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The late-seventeenth and eighteenth centuries together constitute the great age of epistolary fiction in Britain. The form proliferated starting in the 1660s, but by 1800 all-epistolary novels were becoming much less popular. In the 19th and 20th centuries, the use of letters as plot catalysts or framing devices continued to inform British fiction; and all-epistolary fiction has enjoyed a notable resurgence in recent years. This course will consider the strategies, functions, and complex appeal of British epistolary fiction in its Restoration and eighteenth-century heyday, focusing on the work of Aphra Behn, Elizabeth Singer Rowe, and Samuel Richardson, among others. We shall also consider Continental sources and analogues such as Guilleragues’s (attrib.) Lettres Portugaises, Graffigny’s Lettres d'une Péruvienne, Rousseau’s Julie, ou la nouvelle Héloïse, and von La Roche’s Geschichte des Fräuleins von Sternheim. Required texts and class discussions will be in English.

French 601: Language Teaching and Learning

Prof. McMahon
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This course is required of all Teaching Assistants in French, Italian, and Spanish in the second semester of their first year of teaching. It is designed to provide instructors with the necessary practical support to carry out their teaching responsibilities effectively, and builds on the practicum meetings held during the first semester. The course will also introduce students to various approaches to foreign language teaching as well as to current issues in second language acquisition. Students who have already had a similar course at another institution may be exempted upon consultation with the instructor.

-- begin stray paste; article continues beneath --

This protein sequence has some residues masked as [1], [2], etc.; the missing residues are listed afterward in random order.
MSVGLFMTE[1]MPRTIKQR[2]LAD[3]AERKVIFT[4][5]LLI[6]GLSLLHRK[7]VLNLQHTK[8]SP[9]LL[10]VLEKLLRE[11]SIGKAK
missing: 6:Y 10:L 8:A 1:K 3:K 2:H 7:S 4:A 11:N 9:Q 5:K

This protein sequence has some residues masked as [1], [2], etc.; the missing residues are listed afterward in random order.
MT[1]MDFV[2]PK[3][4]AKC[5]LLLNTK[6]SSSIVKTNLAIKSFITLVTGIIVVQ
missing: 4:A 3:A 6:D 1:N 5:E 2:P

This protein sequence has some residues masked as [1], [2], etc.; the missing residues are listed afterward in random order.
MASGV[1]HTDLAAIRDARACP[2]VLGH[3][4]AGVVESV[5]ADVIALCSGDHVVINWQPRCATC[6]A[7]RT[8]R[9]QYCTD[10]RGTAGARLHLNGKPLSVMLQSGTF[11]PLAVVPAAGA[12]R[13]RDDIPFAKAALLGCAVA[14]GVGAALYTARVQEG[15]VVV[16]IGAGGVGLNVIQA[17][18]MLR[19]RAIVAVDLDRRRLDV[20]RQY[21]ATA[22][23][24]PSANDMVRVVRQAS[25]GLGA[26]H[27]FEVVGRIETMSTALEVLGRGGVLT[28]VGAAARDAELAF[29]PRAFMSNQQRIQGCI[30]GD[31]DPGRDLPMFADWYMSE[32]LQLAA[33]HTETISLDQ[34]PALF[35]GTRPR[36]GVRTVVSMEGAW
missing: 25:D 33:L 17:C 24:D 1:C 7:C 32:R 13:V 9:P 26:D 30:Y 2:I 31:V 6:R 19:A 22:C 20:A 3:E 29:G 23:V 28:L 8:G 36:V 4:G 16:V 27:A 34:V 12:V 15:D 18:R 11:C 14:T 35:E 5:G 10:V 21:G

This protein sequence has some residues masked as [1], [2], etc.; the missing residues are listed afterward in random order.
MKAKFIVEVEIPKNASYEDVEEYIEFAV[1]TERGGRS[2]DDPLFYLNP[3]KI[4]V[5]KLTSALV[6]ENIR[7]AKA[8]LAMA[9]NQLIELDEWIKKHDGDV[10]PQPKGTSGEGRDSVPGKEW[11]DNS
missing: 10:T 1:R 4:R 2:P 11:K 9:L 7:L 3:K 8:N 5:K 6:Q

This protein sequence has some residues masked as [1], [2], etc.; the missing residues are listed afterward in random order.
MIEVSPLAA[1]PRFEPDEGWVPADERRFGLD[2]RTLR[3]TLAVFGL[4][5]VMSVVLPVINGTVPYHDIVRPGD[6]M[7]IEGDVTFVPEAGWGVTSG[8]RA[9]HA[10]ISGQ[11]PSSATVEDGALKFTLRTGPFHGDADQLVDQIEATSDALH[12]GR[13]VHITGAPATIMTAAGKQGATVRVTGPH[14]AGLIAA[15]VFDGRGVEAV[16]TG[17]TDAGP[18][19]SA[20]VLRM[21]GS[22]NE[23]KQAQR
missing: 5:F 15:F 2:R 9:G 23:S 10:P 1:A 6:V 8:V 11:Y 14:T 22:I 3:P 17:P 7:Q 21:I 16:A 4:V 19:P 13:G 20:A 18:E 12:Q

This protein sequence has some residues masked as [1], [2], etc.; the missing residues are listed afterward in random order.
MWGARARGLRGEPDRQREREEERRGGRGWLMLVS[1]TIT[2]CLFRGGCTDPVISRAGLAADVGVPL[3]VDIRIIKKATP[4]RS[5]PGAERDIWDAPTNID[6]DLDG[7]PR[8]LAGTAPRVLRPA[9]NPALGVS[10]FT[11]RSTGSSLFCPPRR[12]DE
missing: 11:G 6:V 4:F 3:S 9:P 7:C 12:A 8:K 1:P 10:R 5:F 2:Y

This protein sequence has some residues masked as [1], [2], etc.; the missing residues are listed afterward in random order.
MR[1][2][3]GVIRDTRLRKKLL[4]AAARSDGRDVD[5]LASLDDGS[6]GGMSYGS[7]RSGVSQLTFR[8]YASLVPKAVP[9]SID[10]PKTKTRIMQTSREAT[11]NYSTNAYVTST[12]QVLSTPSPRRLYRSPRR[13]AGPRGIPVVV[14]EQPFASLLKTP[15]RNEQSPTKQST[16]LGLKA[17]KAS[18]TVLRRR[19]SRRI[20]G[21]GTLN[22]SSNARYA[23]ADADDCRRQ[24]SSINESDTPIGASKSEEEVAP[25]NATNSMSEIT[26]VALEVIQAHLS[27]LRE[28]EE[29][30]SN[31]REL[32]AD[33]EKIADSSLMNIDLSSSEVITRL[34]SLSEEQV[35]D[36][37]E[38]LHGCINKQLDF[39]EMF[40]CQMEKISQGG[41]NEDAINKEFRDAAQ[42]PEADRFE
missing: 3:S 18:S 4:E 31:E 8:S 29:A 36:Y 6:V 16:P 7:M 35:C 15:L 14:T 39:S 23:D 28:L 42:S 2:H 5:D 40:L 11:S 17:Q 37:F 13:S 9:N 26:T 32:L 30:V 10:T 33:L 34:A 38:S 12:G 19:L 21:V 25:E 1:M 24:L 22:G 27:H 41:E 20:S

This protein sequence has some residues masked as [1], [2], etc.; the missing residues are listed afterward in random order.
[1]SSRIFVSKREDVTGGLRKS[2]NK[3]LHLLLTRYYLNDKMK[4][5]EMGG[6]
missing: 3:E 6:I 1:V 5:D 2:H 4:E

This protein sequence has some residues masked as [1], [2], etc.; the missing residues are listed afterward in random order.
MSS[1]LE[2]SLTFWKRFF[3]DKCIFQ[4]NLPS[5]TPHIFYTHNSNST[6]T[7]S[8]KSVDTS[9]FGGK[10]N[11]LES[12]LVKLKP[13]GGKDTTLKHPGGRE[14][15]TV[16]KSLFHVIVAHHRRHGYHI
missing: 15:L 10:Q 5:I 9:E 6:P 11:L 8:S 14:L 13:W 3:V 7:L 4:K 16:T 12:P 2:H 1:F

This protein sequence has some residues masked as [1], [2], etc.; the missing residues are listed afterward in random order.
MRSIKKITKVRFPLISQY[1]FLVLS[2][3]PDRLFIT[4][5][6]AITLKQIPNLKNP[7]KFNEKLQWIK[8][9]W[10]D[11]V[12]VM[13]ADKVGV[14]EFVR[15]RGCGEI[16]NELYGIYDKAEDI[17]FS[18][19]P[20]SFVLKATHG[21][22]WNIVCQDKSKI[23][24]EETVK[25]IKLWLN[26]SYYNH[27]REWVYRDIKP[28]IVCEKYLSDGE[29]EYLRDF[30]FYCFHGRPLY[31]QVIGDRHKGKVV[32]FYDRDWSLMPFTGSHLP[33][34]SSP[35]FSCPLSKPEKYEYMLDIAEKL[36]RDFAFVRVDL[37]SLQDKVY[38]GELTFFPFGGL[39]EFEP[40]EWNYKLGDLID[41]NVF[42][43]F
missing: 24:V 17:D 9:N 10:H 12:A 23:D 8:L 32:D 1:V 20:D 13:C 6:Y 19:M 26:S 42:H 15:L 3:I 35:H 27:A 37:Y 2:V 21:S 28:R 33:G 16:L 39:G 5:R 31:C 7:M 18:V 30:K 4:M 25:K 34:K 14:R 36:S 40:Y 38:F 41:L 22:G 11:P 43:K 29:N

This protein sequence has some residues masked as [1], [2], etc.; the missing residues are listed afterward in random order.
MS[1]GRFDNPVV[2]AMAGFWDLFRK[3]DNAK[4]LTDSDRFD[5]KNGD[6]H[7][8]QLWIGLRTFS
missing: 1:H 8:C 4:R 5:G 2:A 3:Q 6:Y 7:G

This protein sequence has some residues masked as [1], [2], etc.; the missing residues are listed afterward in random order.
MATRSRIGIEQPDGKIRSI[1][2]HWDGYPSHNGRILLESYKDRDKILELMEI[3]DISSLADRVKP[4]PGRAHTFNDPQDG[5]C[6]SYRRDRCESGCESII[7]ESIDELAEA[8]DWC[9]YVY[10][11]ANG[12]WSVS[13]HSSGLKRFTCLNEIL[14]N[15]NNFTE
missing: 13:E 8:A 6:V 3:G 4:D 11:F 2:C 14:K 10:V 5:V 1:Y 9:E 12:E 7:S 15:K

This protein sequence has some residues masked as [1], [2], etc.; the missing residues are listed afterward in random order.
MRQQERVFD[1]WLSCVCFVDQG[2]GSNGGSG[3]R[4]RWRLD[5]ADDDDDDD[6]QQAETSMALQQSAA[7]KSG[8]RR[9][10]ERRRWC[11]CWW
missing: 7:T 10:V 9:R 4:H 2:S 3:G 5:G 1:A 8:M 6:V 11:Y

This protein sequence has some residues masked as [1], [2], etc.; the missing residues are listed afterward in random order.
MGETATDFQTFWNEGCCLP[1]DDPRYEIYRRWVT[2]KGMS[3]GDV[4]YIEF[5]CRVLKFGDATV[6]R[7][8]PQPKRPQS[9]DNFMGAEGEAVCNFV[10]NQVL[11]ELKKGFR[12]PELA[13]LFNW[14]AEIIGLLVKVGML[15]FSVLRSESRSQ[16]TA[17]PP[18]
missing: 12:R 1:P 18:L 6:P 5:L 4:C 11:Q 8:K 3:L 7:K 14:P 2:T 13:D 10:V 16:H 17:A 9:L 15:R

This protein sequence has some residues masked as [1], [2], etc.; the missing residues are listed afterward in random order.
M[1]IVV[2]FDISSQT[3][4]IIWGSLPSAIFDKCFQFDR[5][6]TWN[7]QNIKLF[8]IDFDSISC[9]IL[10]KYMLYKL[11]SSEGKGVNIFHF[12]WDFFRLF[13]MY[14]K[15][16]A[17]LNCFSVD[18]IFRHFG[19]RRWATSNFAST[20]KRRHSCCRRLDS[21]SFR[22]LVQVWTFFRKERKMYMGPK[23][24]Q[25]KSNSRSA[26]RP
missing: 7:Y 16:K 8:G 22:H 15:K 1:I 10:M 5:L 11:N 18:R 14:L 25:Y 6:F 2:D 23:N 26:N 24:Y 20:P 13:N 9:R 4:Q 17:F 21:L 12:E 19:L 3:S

French 630: Intro to Medieval Literature

Prof. Brownlee
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The Woman in Late Medieval French Literature

The seminar begins by looking at key portrayals of woman, love, marriage, and authority in Machaut’s Remede de Fortune. We then focus on the transformative corpus of Christine de Pizan (1364-1430) who, for the first time in the French tradition, combined living female experience with the authoritative identity of the professional author. We will follow the various strategies (both courtly and learnèd) by which Pizan established herself as a striking Parisian success at the beginning of the 15th century as we read and analyze a series of her key works, including Le Duc des vrais amants, La Cité des dames, and La Vision Christine. Special attention is given to questions of self-representation, mimesis, allegory, realism, and social context. We next consider Paris et Vienne’s stylized resolution of the (carefully staged) conflict between love and marriage, before looking carefully at the problematic representation of courtly love, woman, and chivalry in the Jehan de Saintré of Antoine de a Sale, the first historical novel in French.